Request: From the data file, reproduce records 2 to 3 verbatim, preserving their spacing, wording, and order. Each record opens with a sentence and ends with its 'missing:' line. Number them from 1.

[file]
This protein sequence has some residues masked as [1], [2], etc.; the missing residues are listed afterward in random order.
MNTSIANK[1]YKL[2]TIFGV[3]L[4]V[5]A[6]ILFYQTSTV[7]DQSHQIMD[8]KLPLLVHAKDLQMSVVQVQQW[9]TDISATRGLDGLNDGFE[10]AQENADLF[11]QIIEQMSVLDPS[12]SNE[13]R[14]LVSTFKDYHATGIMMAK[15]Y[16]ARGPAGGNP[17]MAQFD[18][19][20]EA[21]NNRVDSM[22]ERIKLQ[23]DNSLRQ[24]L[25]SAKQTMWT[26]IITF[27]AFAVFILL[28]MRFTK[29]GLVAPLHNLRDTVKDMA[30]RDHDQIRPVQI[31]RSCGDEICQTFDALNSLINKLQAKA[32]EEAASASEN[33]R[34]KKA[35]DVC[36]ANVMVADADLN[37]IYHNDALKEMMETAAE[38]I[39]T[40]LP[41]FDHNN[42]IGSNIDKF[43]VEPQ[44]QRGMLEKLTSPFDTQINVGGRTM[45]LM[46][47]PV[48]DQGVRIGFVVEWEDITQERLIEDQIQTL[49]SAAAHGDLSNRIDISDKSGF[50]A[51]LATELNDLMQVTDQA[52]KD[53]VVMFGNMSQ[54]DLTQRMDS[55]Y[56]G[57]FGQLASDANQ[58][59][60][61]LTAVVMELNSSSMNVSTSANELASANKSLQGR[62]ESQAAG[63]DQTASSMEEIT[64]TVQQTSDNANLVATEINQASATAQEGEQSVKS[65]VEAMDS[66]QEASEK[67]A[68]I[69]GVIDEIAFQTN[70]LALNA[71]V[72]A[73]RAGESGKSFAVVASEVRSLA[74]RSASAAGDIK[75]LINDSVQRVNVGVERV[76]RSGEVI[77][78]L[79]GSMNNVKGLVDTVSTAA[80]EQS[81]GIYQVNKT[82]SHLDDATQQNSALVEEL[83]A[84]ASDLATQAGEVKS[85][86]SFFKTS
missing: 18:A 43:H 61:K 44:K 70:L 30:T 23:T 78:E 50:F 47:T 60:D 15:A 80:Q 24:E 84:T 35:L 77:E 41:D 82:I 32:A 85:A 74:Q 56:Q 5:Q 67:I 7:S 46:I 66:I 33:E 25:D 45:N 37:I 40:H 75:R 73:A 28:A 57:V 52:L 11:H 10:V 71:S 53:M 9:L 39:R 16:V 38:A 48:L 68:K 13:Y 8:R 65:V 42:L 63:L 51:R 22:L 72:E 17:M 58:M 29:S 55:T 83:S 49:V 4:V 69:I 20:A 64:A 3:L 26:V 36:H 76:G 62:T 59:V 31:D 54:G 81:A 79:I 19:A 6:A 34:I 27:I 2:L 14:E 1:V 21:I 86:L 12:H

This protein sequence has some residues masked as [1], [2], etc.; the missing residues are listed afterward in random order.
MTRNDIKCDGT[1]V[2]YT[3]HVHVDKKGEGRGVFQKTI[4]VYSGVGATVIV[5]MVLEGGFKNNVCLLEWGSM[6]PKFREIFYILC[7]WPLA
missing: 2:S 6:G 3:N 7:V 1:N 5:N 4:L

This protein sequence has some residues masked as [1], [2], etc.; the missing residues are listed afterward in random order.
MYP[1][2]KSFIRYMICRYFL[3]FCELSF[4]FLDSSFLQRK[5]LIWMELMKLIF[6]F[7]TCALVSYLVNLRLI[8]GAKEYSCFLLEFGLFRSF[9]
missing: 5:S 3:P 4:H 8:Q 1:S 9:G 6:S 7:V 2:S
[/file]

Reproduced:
This protein sequence has some residues masked as [1], [2], etc.; the missing residues are listed afterward in random order.
MTRNDIKCDGT[1]V[2]YT[3]HVHVDKKGEGRGVFQKTI[4]VYSGVGATVIV[5]MVLEGGFKNNVCLLEWGSM[6]PKFREIFYILC[7]WPLA
missing: 2:S 6:G 3:N 7:V 1:N 5:N 4:L

This protein sequence has some residues masked as [1], [2], etc.; the missing residues are listed afterward in random order.
MYP[1][2]KSFIRYMICRYFL[3]FCELSF[4]FLDSSFLQRK[5]LIWMELMKLIF[6]F[7]TCALVSYLVNLRLI[8]GAKEYSCFLLEFGLFRSF[9]
missing: 5:S 3:P 4:H 8:Q 1:S 9:G 6:S 7:V 2:S